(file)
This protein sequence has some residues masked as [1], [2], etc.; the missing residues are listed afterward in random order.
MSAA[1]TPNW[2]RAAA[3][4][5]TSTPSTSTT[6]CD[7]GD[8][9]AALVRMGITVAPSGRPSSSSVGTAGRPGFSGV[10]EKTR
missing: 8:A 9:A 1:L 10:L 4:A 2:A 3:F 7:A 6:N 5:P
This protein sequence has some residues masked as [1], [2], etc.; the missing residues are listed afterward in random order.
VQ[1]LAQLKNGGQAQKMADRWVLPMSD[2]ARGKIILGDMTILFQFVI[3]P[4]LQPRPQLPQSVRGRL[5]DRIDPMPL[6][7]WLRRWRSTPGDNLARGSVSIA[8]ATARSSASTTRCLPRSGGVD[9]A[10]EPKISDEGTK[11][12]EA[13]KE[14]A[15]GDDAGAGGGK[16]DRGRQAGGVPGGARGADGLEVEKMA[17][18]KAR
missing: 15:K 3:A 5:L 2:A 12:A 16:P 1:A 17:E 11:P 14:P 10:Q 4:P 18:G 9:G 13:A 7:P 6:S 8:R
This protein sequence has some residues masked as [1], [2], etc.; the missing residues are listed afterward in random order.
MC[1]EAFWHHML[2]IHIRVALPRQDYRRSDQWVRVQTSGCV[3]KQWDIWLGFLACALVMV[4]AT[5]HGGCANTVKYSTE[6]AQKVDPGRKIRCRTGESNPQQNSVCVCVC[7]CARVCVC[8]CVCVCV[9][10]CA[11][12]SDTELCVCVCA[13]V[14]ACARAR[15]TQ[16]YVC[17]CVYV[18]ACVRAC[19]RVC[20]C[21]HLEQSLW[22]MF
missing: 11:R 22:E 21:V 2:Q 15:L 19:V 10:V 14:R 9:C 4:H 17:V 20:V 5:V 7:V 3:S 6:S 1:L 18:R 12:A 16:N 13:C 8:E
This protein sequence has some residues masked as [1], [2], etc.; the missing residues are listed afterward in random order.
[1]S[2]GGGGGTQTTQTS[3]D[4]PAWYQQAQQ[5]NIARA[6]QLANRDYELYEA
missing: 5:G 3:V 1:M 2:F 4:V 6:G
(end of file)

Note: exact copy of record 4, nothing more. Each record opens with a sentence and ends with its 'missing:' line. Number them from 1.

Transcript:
This protein sequence has some residues masked as [1], [2], etc.; the missing residues are listed afterward in random order.
[1]S[2]GGGGGTQTTQTS[3]D[4]PAWYQQAQQ[5]NIARA[6]QLANRDYELYEA
missing: 5:G 3:V 1:M 2:F 4:V 6:G